The study – conducted by researchers from the Institute of Environmental Sciences and Technology at the Autonomous University of Barcelona (ICTA-UAB) in Spain, in collaboration with McGill University in Canada – included 2,966 people from indigenous and local communities in 19 places across the world. A world where “only 64% of households surveyed have any cash income.”
In a statement released today, UAB notes that the results show that “surprisingly, many populations with very low cash income report very high levels of life satisfaction, with scores similar to those in rich countries,” says Eric Galbraith, study author. Main. The author, a researcher at ICTA-UAB and McGill University, is mentioned in the release.
In recent decades, global surveys have shown that people in wealthier countries tend to report higher levels of life satisfaction than those living in poorer countries.
According to Eric Galbraith, “This association may suggest that only rich societies can be happy,” which explains why economic growth is often “touted” as a sure way to increase the well-being of people in low-income countries. But most global surveys, such as the World Happiness Report, despite having thousands of responses from citizens of industrialized societies, tend to ignore people in small and marginalized communities, “where the exchange of money plays little role in daily life.” Life and survival depend directly on nature. “.
The researchers, whose work was published in the North American scientific journal Proceedings of the National Academy of Sciences (PNAS), gave the communities studied an average life satisfaction score of 6.8 on a scale of 0 to 10. Some averages did not exceed 5.1. But four of the small communities recorded “an average score above 8, which is typical of wealthy Scandinavian countries.”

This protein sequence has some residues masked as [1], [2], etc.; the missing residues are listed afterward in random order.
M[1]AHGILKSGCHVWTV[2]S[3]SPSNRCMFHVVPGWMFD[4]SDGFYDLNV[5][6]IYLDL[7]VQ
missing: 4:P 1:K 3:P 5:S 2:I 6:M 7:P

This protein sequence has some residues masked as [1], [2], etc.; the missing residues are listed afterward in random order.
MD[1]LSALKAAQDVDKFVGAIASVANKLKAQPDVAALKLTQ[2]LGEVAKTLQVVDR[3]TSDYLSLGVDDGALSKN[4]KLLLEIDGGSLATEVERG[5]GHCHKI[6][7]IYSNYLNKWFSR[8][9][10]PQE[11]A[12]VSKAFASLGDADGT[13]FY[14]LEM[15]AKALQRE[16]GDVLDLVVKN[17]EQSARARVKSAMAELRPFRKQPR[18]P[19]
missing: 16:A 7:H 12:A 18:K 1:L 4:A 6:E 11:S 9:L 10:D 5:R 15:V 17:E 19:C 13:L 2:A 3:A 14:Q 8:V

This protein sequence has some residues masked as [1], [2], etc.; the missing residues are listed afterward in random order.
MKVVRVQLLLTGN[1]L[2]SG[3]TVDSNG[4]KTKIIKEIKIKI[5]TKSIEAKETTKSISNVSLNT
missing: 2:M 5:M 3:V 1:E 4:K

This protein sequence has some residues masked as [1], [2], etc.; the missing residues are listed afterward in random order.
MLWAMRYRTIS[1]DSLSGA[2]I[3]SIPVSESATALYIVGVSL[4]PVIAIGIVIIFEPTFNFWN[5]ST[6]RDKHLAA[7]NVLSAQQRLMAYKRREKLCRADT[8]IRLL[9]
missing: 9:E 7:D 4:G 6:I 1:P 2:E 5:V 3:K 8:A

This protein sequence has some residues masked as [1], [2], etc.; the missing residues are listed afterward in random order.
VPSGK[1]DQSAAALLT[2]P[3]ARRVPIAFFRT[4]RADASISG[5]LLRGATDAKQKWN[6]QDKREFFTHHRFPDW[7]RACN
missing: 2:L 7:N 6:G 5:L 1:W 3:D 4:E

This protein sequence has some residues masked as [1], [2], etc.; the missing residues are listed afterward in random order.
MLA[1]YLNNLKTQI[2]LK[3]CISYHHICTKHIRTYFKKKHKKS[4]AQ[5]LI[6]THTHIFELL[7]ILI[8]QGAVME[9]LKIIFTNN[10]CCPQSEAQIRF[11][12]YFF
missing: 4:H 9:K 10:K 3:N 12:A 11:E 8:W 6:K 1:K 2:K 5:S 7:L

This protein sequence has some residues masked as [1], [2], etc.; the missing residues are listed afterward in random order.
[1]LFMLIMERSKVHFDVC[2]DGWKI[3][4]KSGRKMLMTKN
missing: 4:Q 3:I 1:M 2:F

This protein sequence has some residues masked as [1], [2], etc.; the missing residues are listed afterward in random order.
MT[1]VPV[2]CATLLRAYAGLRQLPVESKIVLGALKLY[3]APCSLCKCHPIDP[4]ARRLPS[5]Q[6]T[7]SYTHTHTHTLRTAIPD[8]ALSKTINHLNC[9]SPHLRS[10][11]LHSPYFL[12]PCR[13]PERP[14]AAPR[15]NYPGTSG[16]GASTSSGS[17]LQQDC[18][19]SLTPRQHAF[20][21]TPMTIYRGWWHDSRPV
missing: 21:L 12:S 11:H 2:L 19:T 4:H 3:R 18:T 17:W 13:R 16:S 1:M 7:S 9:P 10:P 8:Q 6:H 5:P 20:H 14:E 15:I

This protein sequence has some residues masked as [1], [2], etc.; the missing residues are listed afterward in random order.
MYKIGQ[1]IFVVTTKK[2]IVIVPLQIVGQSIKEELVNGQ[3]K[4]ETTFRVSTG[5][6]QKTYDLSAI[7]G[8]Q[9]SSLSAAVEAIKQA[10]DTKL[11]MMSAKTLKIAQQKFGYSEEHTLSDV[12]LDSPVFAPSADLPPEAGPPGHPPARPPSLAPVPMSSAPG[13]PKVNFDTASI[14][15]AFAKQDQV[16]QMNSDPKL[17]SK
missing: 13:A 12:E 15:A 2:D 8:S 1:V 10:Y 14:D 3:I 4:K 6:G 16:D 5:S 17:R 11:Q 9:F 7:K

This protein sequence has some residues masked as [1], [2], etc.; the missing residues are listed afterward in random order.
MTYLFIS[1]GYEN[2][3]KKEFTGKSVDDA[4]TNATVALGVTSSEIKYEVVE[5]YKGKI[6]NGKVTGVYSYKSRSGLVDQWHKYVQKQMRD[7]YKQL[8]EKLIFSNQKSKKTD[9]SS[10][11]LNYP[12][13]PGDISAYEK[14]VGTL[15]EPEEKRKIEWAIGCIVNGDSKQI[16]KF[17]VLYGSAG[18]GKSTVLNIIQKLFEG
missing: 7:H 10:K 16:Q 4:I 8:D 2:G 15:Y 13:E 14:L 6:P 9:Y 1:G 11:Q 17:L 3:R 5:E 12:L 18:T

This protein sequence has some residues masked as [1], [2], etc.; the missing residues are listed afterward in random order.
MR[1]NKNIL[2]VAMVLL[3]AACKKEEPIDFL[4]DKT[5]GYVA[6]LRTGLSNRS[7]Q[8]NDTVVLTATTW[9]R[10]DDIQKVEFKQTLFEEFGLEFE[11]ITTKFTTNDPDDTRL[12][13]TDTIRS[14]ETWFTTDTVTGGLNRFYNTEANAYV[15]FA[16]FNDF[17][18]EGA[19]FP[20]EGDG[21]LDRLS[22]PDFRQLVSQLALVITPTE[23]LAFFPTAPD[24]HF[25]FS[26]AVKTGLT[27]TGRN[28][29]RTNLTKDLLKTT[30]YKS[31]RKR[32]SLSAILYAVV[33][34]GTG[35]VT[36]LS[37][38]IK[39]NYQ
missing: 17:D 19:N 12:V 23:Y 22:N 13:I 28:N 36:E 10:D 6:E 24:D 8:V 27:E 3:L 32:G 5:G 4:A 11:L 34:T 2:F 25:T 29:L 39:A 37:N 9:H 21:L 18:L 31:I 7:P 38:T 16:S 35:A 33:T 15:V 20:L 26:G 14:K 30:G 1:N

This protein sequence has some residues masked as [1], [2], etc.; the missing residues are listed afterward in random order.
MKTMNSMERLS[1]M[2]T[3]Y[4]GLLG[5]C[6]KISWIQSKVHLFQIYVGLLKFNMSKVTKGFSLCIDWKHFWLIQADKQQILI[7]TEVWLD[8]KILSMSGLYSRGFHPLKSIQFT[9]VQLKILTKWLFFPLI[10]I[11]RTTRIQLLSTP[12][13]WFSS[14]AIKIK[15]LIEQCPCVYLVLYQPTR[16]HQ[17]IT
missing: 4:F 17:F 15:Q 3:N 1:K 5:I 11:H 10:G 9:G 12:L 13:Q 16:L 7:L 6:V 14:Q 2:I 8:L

Noting that many of the above-mentioned societies have “a history of marginalization and oppression,” the statement adds that the study’s findings “are consistent with the idea that human societies can provide highly satisfying lives for their members without necessarily requiring high levels of care.” Material wealth, measured in monetary terms.”
“The strong, often observed relationship between income and life satisfaction is not universal, and proves that wealth – as generated by industrial economies – is not fundamentally necessary for humans to live happy lives,” says Victoria Reyes García, a researcher at ICREA (Catalan Institute for Development). Advanced Research and Studies) ICTA-UAB and co-author of the study.
The study's conclusions represent “good news for sustainability and human happiness,” as they prove that “economic growth based on the intensive use of resources is not necessary to achieve high levels of subjective well-being.”
On the other hand, the researchers stress that they do not know why “people in many indigenous and local communities report high levels of life satisfaction.”
Previous work has suggested that important factors include family and social support, relationships, spirituality, and unity with nature, “but it is possible that important factors vary widely across societies, or conversely, a small subset of factors are recognized as being dominant everywhere.” Galbraith.
The researcher says he hopes that “by learning more about what makes life fulfilling in these diverse societies, we can help many others live happier lives while facing the sustainability crisis.”